Just went by today December 31 and they had added this huge Tiger face over the entrance to what they are going to call Tigerland, and it looked like they were having a private New Years party , we couldn't go in . Malcolm

One thing for sure , when you are driving around the country side here in the LOS, you never know what you are going to see. This was the case just the other day on the way home from Kanchanaburi, I looked off to the left and down a road that I had not noticed before and saw that something big was being built out of concrete , sooo I had to turn around and take a look . To my surprise there in the woods was being made out of concrete the biggest Tiger I had ever seen , only a few workers were around sooo could not get any information , but from what I can guess ,it looks like a hotel being built and the huge Tiger will be some kind of attraction , I plan on stopping by again soon for more pictures and hopefully ,be able to see someone who can tell me whats going on here . This tiger is huge and I'm sure when it is finished and painted , it will be a must see for lots of tourist. Have you ever seen a tiger this big , I've nicknamed him "Tony "after one of my favorite tigers. Malcolm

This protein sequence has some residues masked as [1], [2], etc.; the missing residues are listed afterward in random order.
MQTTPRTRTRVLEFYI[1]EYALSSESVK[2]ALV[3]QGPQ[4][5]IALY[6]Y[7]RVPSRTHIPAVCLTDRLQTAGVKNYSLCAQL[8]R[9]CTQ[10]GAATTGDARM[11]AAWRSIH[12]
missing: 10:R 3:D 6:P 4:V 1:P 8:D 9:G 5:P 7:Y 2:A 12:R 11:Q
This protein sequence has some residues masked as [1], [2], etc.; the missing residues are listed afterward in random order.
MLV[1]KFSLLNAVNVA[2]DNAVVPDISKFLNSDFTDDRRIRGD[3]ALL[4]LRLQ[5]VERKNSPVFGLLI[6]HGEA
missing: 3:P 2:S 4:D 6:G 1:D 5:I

Monday, December 13, 2010

Faux Bois--A lost Art

Faux Bois In Concrete www.

Well , today I learned that the decorating we are doing on the house is actually a lost art and is starting to be revived by some folks all over the world old pieces of Faux Bois are quite collectiable and sought after by collectors , soooo I guess our place will be a collector item for our grand-kids one of these days , who would have thought , ha ha , I'm posting a few up-date pictures of the work and it should be finished in a few days and then we will paint the green part of the house a light tan color , should look good. Hope you enjoy the pictures and the story from the web.

This school of art goes back as far as "art" itself. From our very beginnings, artists have been fascinated with the infinite variety of shapes, forms and textures that Mother Nature expresses in trees and their wood. And while the French are indeed to be credited with giving this art a name, there are examples to be found that far predate the existence of France as a nation.

The modern schools of this art today encompass two principle branches. One employed by highly skilled wood finishers that involves itself with making "lesser" woods such as pine, have the appearance of a "finer" or more exotic wood. The other branch creates three dimensional representations of wood and wooden objects by applying various cement-based mixtures onto a steel framework or "armature", and sculpting it to mimic the real material.

The subject of this brief essay is the three dimensional variety,
also known as Ferrocement Faux Bois.